RCEP: More was needed

RCEP: More was needed

ASEAN leaders are seen on a screen as they attend the 4th Regional Comprehensive Economic Partnership Summit as part of the 37th ASEAN Summit in Hanoi. Credit: Reuters.

Jawaharlal Nehru’s dream of a united Asia and India’s role in it was shaken when South East Asian countries drifted towards the liberal economic system. It was the era of the Cold War, and India saw ASEAN as an American attempt to contain the Soviet Union. But the Cold War is long over, and the containment of China seems to be the objective of the West and India. The new political-economic scenario has swung the pendulum in the other direction, and India has stayed out of the Regional Comprehensive Economic Partnership (RCEP). Whether India joins in the two-year window that is still open is to be seen. It is noteworthy that RCEP became possible with the collapse of the Trans-Pacific Partnership because the US pulled out of it under President Trump.

India participated in the RCEP negotiations but opted out due to its concerns about increased imports that may affect its manufacturing, agricultural and dairy sectors. But such agreements are a two-way process. They liberalise imports and, at the same time, provide markets for exports. India realised this and has been eager to review the ASEAN-India Free Trade Agreement in goods. The need is to strengthen the competitiveness of Indian producers and manufacturers with adequate legal infrastructure. India is preparing amendments in its trade remedy laws to prevent dumping and surge in imports.

The problem with RCEP is its primary concern with reducing tariffs. The Comprehensive Partnership Agreement is comprehensive about the subject matter but limited in scope. It adopts WTO norms on many vital issues. For example, for sanitary and phytosanitary measures, it largely focuses on mechanisms for recognition and cooperation agreements and equivalence procedure, the procedure for declaring pest-free areas. For competition, it again focuses on cooperation and transparency between competition authorities. It is left to the parties to design their competition laws according to their national policies.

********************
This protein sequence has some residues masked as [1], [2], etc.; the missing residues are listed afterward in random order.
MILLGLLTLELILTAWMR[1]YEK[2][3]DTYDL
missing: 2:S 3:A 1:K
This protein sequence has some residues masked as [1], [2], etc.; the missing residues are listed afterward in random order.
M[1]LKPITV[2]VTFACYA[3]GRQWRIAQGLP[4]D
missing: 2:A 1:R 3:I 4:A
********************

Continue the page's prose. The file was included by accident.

Investment is an important issue. But again, the agreement has limited coverage. There are some important limitations on investor protection. It has clearly defined ‘Fair and Equitable Treatment’ at the minimum standard of protection recognised in customary international law. Apart from other protections, the investment part does not have any other important provision, except expropriation and compensation. But the agreement has MFN provision, and the scope of investment provision would depend upon the bilateral investment treaties parties have with other countries. We see an effort to curtail the investor protection provision, but also a missed opportunity to include a substantial provision on obligations of investors.

In trade in services, RCEP replicates WTO provisions, with one important exception. The positive list approach for trade in services includes MFN treatment also. Under the General Agreement on Trade in Services (GATS), the positive list approach, titled ‘specific commitments’, extends only to market access and national treatment. MFN is a general obligation. In RCEP, MFN treatment is also a specific obligation.

For trade in goods, RCEP incorporates MFN treatment, only the applied rate of duty is lower than the rate committed in the RCEP schedule. Tariff schedules of China, Indonesia, Korea, Philippines and Vietnam discriminate between ASEAN countries and the five non-ASEAN countries.

The Exceptions clause is again based on Articles XX and XXI of GATT 1994, and parties missed the opportunity to make substantial provision for small and medium enterprises. National treatment violation claims cannot be made against measures taken to protect SMEs. The provision relating to corruption is also not substantial. The legitimacy of investments made by exploiting corruption in the host state should have been subjected to scrutiny.

In sum, RCEP has followed the WTO framework. On important issues associated with trade, such as environment, labour, culture and competition, it has either remained silent or has followed WTO norms. Tariff reduction is a short-term outcome of a trade deal. For a mega-deal like RCEP, it is under-performance. If the goal is to make Asia the economic centre of the world, RCEP should move further and create alternative norms on trade-related regulatory issues.

Intellectual leadership on these issues is with the West. A more comprehensive investment pact, provisions for environment, labour and competition that address the concerns of developing countries would help the WTO develop its rules and jurisprudence to reflect divergent interests. This would help build a more inclusive multilateral trade regime. More intensive work on investment was especially needed, given the ongoing negotiations on investment facilitation.

Regional trade and investment agreements and their institutions in Asia should make an effort to build norms and jurisprudence on WTO-plus issues to be able to play an effective role in the multilateral trading system of the future. The adoption of the WTO framework on basic issues was no doubt required to maintain consistency in the international regime, but mere tariff reduction is not enough to “pull the economic centre of gravity towards Asia.”

(The writer is Professor of Law, NLU, Odisha)